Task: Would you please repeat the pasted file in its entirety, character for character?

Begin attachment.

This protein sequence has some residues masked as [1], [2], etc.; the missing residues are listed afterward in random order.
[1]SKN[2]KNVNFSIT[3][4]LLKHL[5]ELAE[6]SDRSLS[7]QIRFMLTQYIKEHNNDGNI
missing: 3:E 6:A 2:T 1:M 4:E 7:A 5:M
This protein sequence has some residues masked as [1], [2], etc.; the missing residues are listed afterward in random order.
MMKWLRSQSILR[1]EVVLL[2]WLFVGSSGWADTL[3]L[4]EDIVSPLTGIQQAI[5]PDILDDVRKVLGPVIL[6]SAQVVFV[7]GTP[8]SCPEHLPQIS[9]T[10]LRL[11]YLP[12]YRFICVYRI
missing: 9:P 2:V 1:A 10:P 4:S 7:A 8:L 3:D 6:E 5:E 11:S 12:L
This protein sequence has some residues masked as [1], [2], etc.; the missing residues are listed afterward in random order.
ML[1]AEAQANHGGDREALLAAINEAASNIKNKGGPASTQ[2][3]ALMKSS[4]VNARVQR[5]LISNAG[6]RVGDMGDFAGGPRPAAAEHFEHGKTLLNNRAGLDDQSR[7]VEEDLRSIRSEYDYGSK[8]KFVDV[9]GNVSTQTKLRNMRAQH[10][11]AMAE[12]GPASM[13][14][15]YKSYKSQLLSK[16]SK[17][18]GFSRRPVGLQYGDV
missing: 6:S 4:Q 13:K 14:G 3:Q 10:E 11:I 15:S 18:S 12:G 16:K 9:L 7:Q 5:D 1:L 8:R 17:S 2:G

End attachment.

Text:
This protein sequence has some residues masked as [1], [2], etc.; the missing residues are listed afterward in random order.
[1]SKN[2]KNVNFSIT[3][4]LLKHL[5]ELAE[6]SDRSLS[7]QIRFMLTQYIKEHNNDGNI
missing: 3:E 6:A 2:T 1:M 4:E 7:A 5:M
This protein sequence has some residues masked as [1], [2], etc.; the missing residues are listed afterward in random order.
MMKWLRSQSILR[1]EVVLL[2]WLFVGSSGWADTL[3]L[4]EDIVSPLTGIQQAI[5]PDILDDVRKVLGPVIL[6]SAQVVFV[7]GTP[8]SCPEHLPQIS[9]T[10]LRL[11]YLP[12]YRFICVYRI
missing: 9:P 2:V 1:A 10:P 4:S 7:A 8:L 3:D 6:E 5:E 11:S 12:L
This protein sequence has some residues masked as [1], [2], etc.; the missing residues are listed afterward in random order.
ML[1]AEAQANHGGDREALLAAINEAASNIKNKGGPASTQ[2][3]ALMKSS[4]VNARVQR[5]LISNAG[6]RVGDMGDFAGGPRPAAAEHFEHGKTLLNNRAGLDDQSR[7]VEEDLRSIRSEYDYGSK[8]KFVDV[9]GNVSTQTKLRNMRAQH[10][11]AMAE[12]GPASM[13][14][15]YKSYKSQLLSK[16]SK[17][18]GFSRRPVGLQYGDV
missing: 6:S 4:Q 13:K 14:G 3:Q 10:E 11:I 15:S 18:S 12:G 16:K 9:L 7:Q 5:D 1:L 8:R 17:S 2:G